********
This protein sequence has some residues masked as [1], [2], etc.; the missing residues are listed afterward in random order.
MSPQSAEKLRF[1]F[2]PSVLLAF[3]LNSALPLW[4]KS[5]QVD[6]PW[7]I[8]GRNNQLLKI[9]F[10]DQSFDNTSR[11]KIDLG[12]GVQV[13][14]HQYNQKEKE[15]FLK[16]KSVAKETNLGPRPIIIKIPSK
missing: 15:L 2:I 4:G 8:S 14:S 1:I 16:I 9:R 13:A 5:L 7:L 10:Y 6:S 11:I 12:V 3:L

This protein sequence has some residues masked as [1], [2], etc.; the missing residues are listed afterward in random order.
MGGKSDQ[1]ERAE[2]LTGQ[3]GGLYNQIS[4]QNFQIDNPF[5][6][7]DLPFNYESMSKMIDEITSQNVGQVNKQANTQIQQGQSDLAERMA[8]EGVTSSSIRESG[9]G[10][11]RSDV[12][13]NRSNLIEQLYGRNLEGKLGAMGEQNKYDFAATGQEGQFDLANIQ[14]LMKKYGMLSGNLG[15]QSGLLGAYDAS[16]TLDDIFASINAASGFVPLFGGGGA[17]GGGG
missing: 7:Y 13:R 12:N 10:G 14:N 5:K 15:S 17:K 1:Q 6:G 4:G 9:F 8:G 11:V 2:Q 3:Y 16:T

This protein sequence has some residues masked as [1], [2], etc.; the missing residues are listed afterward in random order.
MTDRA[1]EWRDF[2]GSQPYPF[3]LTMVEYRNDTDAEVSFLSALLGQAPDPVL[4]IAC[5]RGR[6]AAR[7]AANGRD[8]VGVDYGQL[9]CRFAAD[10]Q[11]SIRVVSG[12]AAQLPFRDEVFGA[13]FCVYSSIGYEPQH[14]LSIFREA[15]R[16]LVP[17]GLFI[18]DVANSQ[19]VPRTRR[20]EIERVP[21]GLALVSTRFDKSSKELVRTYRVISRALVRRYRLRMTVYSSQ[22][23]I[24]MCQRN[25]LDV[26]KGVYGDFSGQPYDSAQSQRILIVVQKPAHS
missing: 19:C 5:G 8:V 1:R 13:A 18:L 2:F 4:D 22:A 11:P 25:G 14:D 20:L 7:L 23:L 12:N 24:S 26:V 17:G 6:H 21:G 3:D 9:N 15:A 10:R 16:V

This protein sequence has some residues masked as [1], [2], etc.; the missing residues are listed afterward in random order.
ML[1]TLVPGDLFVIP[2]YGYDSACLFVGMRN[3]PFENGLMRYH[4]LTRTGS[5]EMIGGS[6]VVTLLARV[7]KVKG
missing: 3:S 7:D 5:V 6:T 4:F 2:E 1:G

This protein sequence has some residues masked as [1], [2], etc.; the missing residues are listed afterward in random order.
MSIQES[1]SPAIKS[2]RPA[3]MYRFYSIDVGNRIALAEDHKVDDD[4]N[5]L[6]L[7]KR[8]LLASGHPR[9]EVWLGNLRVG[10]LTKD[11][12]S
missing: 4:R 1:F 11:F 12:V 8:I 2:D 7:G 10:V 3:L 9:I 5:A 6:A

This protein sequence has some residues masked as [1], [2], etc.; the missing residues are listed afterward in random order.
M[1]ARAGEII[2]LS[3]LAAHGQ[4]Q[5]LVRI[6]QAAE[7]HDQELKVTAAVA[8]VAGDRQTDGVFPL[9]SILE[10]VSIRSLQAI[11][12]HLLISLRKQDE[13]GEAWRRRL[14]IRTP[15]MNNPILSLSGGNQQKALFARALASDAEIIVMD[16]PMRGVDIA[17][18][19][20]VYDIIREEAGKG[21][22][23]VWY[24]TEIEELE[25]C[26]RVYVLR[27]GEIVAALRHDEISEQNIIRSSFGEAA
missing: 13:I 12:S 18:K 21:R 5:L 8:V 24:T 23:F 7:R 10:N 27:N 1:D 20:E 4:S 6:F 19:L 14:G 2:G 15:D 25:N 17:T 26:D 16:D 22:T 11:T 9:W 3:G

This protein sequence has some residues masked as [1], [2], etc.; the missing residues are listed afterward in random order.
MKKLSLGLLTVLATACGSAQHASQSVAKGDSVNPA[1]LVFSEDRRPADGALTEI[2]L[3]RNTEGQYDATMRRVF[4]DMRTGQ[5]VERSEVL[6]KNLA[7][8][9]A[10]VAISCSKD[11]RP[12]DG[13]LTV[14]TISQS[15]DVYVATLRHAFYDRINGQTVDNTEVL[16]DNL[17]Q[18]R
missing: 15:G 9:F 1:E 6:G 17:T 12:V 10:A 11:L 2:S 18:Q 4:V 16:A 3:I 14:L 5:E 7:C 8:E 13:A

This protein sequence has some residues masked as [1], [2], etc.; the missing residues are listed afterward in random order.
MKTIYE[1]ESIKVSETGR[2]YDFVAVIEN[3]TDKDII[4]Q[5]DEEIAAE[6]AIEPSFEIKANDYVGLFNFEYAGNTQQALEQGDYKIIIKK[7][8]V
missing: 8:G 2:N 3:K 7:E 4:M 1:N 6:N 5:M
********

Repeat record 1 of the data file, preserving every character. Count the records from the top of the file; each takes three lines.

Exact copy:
This protein sequence has some residues masked as [1], [2], etc.; the missing residues are listed afterward in random order.
MSPQSAEKLRF[1]F[2]PSVLLAF[3]LNSALPLW[4]KS[5]QVD[6]PW[7]I[8]GRNNQLLKI[9]F[10]DQSFDNTSR[11]KIDLG[12]GVQV[13][14]HQYNQKEKE[15]FLK[16]KSVAKETNLGPRPIIIKIPSK
missing: 15:L 2:I 4:G 8:S 14:S 1:I 16:I 9:R 13:A 5:L 7:L 10:Y 6:S 11:I 12:V 3:L